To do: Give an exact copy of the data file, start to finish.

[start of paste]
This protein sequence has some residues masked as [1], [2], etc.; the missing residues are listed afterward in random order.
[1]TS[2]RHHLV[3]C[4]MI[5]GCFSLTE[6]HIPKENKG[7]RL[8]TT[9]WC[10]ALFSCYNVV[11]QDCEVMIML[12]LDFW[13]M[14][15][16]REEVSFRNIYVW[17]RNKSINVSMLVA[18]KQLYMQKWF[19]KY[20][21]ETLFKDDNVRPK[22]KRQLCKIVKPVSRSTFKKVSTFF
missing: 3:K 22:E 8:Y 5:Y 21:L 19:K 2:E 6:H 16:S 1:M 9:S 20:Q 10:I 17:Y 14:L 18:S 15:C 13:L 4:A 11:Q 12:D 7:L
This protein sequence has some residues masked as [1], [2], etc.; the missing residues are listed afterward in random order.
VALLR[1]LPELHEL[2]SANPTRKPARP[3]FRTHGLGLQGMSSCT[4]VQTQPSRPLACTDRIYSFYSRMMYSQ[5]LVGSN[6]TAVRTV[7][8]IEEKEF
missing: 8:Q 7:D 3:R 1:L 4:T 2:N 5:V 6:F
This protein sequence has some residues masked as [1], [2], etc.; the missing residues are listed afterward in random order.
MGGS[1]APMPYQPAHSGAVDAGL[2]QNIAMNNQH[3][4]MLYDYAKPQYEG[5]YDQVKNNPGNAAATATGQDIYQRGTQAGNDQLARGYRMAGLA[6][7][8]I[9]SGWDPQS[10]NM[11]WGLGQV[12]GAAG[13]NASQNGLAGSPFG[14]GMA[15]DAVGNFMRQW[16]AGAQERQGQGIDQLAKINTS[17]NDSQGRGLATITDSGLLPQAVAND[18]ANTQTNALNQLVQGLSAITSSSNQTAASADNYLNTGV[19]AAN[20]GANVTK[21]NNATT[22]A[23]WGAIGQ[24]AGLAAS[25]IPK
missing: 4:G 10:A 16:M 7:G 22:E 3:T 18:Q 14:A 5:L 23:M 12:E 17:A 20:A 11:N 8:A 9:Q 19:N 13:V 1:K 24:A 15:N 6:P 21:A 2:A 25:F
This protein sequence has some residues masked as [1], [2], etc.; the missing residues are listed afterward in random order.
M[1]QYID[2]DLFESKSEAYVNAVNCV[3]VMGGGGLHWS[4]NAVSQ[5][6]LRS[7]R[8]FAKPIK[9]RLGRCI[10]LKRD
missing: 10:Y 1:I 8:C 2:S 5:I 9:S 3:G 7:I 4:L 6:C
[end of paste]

This protein sequence has some residues masked as [1], [2], etc.; the missing residues are listed afterward in random order.
[1]TS[2]RHHLV[3]C[4]MI[5]GCFSLTE[6]HIPKENKG[7]RL[8]TT[9]WC[10]ALFSCYNVV[11]QDCEVMIML[12]LDFW[13]M[14][15][16]REEVSFRNIYVW[17]RNKSINVSMLVA[18]KQLYMQKWF[19]KY[20][21]ETLFKDDNVRPK[22]KRQLCKIVKPVSRSTFKKVSTFF
missing: 3:K 22:E 8:Y 5:Y 21:L 19:K 2:E 6:H 16:S 1:M 9:S 20:Q 10:I 17:Y 14:L 18:S 15:C 13:L 4:A 11:Q 12:D 7:L
This protein sequence has some residues masked as [1], [2], etc.; the missing residues are listed afterward in random order.
VALLR[1]LPELHEL[2]SANPTRKPARP[3]FRTHGLGLQGMSSCT[4]VQTQPSRPLACTDRIYSFYSRMMYSQ[5]LVGSN[6]TAVRTV[7][8]IEEKEF
missing: 8:Q 7:D 3:R 1:L 4:T 2:N 5:V 6:F
This protein sequence has some residues masked as [1], [2], etc.; the missing residues are listed afterward in random order.
MGGS[1]APMPYQPAHSGAVDAGL[2]QNIAMNNQH[3][4]MLYDYAKPQYEG[5]YDQVKNNPGNAAATATGQDIYQRGTQAGNDQLARGYRMAGLA[6][7][8]I[9]SGWDPQS[10]NM[11]WGLGQV[12]GAAG[13]NASQNGLAGSPFG[14]GMA[15]DAVGNFMRQW[16]AGAQERQGQGIDQLAKINTS[17]NDSQGRGLATITDSGLLPQAVAND[18]ANTQTNALNQLVQGLSAITSSSNQTAASADNYLNTGV[19]AAN[20]GANVTK[21]NNATT[22]A[23]WGAIGQ[24]AGLAAS[25]IPK
missing: 4:G 10:A 16:M 7:G 22:E 3:T 18:Q 14:A 5:L 23:M 12:E 17:A 20:A 11:N 8:A 9:Q 19:N 13:V 1:K 24:A 15:N 6:P 21:A 2:A 25:F
This protein sequence has some residues masked as [1], [2], etc.; the missing residues are listed afterward in random order.
M[1]QYID[2]DLFESKSEAYVNAVNCV[3]VMGGGGLHWS[4]NAVSQ[5][6]LRS[7]R[8]FAKPIK[9]RLGRCI[10]LKRD
missing: 10:Y 1:I 8:C 2:S 5:I 9:S 3:G 7:I 4:L 6:C